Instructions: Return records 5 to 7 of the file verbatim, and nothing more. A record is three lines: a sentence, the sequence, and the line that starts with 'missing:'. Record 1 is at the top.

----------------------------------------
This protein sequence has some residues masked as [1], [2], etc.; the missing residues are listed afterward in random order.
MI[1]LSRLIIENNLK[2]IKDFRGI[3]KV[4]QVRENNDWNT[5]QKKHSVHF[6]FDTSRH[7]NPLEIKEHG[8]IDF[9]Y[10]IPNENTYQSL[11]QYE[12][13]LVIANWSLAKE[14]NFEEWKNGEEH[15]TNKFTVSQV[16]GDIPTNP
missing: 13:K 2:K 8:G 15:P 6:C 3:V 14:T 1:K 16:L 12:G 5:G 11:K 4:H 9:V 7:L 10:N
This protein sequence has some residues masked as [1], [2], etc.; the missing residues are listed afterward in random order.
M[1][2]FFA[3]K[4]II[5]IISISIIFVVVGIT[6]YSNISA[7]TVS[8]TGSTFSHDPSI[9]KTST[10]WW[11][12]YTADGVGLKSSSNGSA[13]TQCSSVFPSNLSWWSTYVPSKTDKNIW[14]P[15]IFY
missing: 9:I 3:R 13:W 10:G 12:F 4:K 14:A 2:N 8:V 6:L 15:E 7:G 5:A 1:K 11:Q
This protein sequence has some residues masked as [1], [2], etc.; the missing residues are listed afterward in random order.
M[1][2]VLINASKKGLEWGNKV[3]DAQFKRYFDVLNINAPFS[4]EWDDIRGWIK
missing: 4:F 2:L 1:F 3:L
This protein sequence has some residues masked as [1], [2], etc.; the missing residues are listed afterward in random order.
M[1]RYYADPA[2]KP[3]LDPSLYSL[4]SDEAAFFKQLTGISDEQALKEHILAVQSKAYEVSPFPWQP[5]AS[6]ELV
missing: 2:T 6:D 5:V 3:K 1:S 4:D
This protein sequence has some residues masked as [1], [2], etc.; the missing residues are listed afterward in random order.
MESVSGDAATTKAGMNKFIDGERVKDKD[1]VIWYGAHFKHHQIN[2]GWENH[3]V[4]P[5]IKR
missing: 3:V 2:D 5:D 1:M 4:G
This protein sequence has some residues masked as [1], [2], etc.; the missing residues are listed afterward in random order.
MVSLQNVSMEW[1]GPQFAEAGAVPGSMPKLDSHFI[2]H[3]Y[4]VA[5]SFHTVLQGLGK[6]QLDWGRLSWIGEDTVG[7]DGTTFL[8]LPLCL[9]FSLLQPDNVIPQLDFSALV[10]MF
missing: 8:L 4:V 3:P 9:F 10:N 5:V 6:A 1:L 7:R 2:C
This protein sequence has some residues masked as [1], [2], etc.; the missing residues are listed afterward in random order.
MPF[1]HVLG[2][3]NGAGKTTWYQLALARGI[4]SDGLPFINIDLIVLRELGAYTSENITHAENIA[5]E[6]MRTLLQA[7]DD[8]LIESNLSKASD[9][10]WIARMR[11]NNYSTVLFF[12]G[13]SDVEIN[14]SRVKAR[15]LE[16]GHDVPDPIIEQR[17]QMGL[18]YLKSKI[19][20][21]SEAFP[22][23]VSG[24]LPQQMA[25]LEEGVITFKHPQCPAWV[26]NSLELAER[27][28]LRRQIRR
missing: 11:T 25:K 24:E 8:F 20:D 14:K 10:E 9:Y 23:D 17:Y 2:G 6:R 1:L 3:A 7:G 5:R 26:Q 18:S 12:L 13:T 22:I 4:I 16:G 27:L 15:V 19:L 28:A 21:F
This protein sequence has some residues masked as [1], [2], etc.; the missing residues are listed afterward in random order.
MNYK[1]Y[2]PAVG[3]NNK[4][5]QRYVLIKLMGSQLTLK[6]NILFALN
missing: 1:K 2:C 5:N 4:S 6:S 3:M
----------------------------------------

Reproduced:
This protein sequence has some residues masked as [1], [2], etc.; the missing residues are listed afterward in random order.
MESVSGDAATTKAGMNKFIDGERVKDKD[1]VIWYGAHFKHHQIN[2]GWENH[3]V[4]P[5]IKR
missing: 3:V 2:D 5:D 1:M 4:G
This protein sequence has some residues masked as [1], [2], etc.; the missing residues are listed afterward in random order.
MVSLQNVSMEW[1]GPQFAEAGAVPGSMPKLDSHFI[2]H[3]Y[4]VA[5]SFHTVLQGLGK[6]QLDWGRLSWIGEDTVG[7]DGTTFL[8]LPLCL[9]FSLLQPDNVIPQLDFSALV[10]MF
missing: 8:L 4:V 3:P 9:F 10:N 5:V 6:A 1:L 7:R 2:C
This protein sequence has some residues masked as [1], [2], etc.; the missing residues are listed afterward in random order.
MPF[1]HVLG[2][3]NGAGKTTWYQLALARGI[4]SDGLPFINIDLIVLRELGAYTSENITHAENIA[5]E[6]MRTLLQA[7]DD[8]LIESNLSKASD[9][10]WIARMR[11]NNYSTVLFF[12]G[13]SDVEIN[14]SRVKAR[15]LE[16]GHDVPDPIIEQR[17]QMGL[18]YLKSKI[19][20][21]SEAFP[22][23]VSG[24]LPQQMA[25]LEEGVITFKHPQCPAWV[26]NSLELAER[27][28]LRRQIRR
missing: 11:T 25:K 24:E 8:F 20:D 14:K 10:E 9:Y 23:D 17:Y 2:G 6:R 1:L 3:A 7:G 5:R 26:Q 18:S 12:L 13:T 22:I 4:I 16:G 27:L 15:V 19:L 28:A 21:F